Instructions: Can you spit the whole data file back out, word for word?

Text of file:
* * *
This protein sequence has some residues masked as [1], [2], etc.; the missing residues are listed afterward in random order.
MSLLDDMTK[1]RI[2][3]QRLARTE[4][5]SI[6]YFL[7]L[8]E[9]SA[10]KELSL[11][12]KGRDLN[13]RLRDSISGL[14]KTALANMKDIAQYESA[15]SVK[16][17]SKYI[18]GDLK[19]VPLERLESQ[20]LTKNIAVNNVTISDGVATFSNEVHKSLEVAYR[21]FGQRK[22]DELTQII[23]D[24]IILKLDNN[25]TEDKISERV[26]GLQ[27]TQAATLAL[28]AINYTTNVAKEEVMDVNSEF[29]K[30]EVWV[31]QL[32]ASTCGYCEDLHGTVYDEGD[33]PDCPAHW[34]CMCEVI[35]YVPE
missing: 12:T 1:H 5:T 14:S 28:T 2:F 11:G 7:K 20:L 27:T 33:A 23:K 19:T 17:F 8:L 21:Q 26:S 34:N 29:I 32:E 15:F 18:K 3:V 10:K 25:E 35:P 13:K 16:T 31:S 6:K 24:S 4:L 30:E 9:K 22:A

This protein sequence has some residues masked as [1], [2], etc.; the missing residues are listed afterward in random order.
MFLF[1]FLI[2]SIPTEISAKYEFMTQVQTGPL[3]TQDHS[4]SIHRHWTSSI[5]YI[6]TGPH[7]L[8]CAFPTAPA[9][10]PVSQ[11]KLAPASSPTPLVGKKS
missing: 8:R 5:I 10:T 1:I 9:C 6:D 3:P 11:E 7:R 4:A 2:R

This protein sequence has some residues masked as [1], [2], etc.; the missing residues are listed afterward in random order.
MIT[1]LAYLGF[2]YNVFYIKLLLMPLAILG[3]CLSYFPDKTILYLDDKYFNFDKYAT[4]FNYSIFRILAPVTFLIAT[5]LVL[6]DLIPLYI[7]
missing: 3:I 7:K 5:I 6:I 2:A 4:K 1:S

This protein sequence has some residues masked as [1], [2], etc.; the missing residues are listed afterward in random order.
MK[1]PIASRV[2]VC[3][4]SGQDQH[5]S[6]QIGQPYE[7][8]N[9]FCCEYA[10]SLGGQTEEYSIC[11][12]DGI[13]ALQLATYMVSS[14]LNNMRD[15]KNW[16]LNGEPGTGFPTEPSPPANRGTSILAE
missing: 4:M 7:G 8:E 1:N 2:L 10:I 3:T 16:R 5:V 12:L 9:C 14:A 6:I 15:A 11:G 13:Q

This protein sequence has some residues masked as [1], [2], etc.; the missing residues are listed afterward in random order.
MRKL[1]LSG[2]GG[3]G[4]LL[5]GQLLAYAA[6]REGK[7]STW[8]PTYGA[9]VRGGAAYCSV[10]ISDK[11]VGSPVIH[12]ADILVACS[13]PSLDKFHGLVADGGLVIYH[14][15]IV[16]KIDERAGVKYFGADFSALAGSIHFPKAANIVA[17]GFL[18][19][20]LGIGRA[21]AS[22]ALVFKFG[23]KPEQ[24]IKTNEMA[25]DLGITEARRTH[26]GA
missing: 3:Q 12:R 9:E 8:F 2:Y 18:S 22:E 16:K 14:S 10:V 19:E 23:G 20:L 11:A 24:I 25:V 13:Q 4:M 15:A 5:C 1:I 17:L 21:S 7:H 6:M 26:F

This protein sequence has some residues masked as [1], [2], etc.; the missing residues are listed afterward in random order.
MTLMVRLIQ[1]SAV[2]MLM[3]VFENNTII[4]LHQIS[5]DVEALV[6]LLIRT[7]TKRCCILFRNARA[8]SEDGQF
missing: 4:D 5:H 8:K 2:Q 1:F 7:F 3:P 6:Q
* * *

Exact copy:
This protein sequence has some residues masked as [1], [2], etc.; the missing residues are listed afterward in random order.
MSLLDDMTK[1]RI[2][3]QRLARTE[4][5]SI[6]YFL[7]L[8]E[9]SA[10]KELSL[11][12]KGRDLN[13]RLRDSISGL[14]KTALANMKDIAQYESA[15]SVK[16][17]SKYI[18]GDLK[19]VPLERLESQ[20]LTKNIAVNNVTISDGVATFSNEVHKSLEVAYR[21]FGQRK[22]DELTQII[23]D[24]IILKLDNN[25]TEDKISERV[26]GLQ[27]TQAATLAL[28]AINYTTNVAKEEVMDVNSEF[29]K[30]EVWV[31]QL[32]ASTCGYCEDLHGTVYDEGD[33]PDCPAHW[34]CMCEVI[35]YVPE
missing: 12:T 1:H 5:T 14:S 28:T 2:F 11:G 7:K 20:L 27:T 33:A 23:K 19:T 17:F 8:L 21:Q 26:S 34:N 29:I 32:E 15:F 18:K 3:V 10:K 25:E 35:P 13:K 16:T 31:S 6:K 24:S 4:L 30:E 9:K 22:A

This protein sequence has some residues masked as [1], [2], etc.; the missing residues are listed afterward in random order.
MFLF[1]FLI[2]SIPTEISAKYEFMTQVQTGPL[3]TQDHS[4]SIHRHWTSSI[5]YI[6]TGPH[7]L[8]CAFPTAPA[9][10]PVSQ[11]KLAPASSPTPLVGKKS
missing: 8:R 5:I 10:T 1:I 9:C 6:D 3:P 11:E 7:R 4:A 2:R

This protein sequence has some residues masked as [1], [2], etc.; the missing residues are listed afterward in random order.
MIT[1]LAYLGF[2]YNVFYIKLLLMPLAILG[3]CLSYFPDKTILYLDDKYFNFDKYAT[4]FNYSIFRILAPVTFLIAT[5]LVL[6]DLIPLYI[7]
missing: 3:I 7:K 5:I 6:I 2:A 4:K 1:S

This protein sequence has some residues masked as [1], [2], etc.; the missing residues are listed afterward in random order.
MK[1]PIASRV[2]VC[3][4]SGQDQH[5]S[6]QIGQPYE[7][8]N[9]FCCEYA[10]SLGGQTEEYSIC[11][12]DGI[13]ALQLATYMVSS[14]LNNMRD[15]KNW[16]LNGEPGTGFPTEPSPPANRGTSILAE
missing: 4:M 7:G 8:E 1:N 2:L 10:I 3:T 16:R 5:V 12:L 9:C 14:A 6:I 15:A 11:G 13:Q

This protein sequence has some residues masked as [1], [2], etc.; the missing residues are listed afterward in random order.
MRKL[1]LSG[2]GG[3]G[4]LL[5]GQLLAYAA[6]REGK[7]STW[8]PTYGA[9]VRGGAAYCSV[10]ISDK[11]VGSPVIH[12]ADILVACS[13]PSLDKFHGLVADGGLVIYH[14][15]IV[16]KIDERAGVKYFGADFSALAGSIHFPKAANIVA[17]GFL[18][19][20]LGIGRA[21]AS[22]ALVFKFG[23]KPEQ[24]IKTNEMA[25]DLGITEARRTH[26]GA
missing: 3:Q 12:R 9:E 8:F 2:Y 18:S 22:E 16:K 14:S 10:V 19:E 23:G 20:L 11:A 24:I 25:V 13:Q 4:M 15:A 5:C 1:I 17:L 21:S 7:H 6:M 26:F

This protein sequence has some residues masked as [1], [2], etc.; the missing residues are listed afterward in random order.
MTLMVRLIQ[1]SAV[2]MLM[3]VFENNTII[4]LHQIS[5]DVEALV[6]LLIRT[7]TKRCCILFRNARA[8]SEDGQF
missing: 4:D 5:H 8:K 2:Q 1:F 7:F 3:P 6:Q